Recession-proof Australia attracts BT investment

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Recession-proof Australia attracts BT investment

UK telco to make 300 APAC hires.

Australia's economic stability during the global financial downturn has put it on the radar of UK telco and IT services giant, BT.

Due to difficult conditions in its traditional markets, BT was now focusing firmly on Asia-Pacific  (APAC) for growth, according to its managing director for the region, Kevin Taylor.

Taylor, a resident of Hong Kong for sixteen years, said that BT was seeing "fantastic growth" in many Asian countries.

APAC deals had grown from being in the hundreds of thousands of pounds sterling, to five to fifteen million dollar agreements, said Taylor.

US, UK and European markets were a different story, Taylor said: "Slow growth is probably the best one can describe it."

Taylor's sentiments were echoed by Todd Handcock, vice president of BT's business operations in the Asia-Pacific.

Handcock said Asia would continue to be the most robust economic region in the world and highlighted Australia, Korea, Indonesia, India, and China as having escaped the global recession and come out even stronger.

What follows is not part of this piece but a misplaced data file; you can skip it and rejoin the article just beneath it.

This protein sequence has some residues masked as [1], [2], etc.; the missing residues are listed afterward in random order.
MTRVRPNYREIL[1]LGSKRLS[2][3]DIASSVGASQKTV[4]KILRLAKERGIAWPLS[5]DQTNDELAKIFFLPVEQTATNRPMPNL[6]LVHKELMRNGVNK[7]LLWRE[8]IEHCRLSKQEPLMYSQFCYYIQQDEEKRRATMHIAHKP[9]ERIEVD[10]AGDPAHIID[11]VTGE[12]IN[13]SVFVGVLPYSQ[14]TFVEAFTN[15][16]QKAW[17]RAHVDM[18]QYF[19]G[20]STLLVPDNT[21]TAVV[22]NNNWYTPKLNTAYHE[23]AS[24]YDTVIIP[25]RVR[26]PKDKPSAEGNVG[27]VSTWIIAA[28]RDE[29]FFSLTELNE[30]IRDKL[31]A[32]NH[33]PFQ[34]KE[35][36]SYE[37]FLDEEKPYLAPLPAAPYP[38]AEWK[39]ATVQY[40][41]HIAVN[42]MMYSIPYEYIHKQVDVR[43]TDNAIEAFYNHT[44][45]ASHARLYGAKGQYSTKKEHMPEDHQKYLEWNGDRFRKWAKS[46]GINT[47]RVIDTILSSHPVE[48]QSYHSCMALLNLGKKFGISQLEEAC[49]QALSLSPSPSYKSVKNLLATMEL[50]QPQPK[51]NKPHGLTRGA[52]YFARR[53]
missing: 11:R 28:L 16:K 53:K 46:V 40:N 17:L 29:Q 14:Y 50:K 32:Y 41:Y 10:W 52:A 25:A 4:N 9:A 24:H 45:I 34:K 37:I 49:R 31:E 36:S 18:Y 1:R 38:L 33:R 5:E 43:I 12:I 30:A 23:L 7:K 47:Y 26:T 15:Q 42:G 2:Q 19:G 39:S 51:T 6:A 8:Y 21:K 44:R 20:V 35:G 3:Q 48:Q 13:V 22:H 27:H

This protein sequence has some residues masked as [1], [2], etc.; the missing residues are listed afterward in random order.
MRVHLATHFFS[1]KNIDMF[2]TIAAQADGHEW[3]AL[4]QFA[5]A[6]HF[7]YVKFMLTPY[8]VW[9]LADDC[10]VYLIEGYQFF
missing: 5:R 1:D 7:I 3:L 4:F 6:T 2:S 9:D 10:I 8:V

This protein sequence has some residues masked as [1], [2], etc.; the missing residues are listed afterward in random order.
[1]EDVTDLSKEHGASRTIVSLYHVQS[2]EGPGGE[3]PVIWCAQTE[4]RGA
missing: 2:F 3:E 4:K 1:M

BT was looking to spend up in the Asia-Pacific, and Australia would be very much part of the investment for the region, Taylor promised.

"It's very important for us to invest in Australia," said Taylor, revealing plans to hire some 300 people as part of the Asia-Pacific growth drive, some of whom would come from Australia.

Taylor would not disclose hiring details as staffing numbers were "very customer-dependent".

BT's customers in Australia were mainly large financial sector and manufacturing companies, he said.

BT operated a data centre and global services centre in Sydney as well as offices in Perth and Melbourne, and offered MPLS and Ethernet services to Australian customers.

Taylor also spoke of the Australian NBN as a business driver for BT, as it would attract the multinational companies that the UK company sought to partner with.

He noted the huge amount of discussion around it, which was "nearly as popular as the new prime minister discussion".

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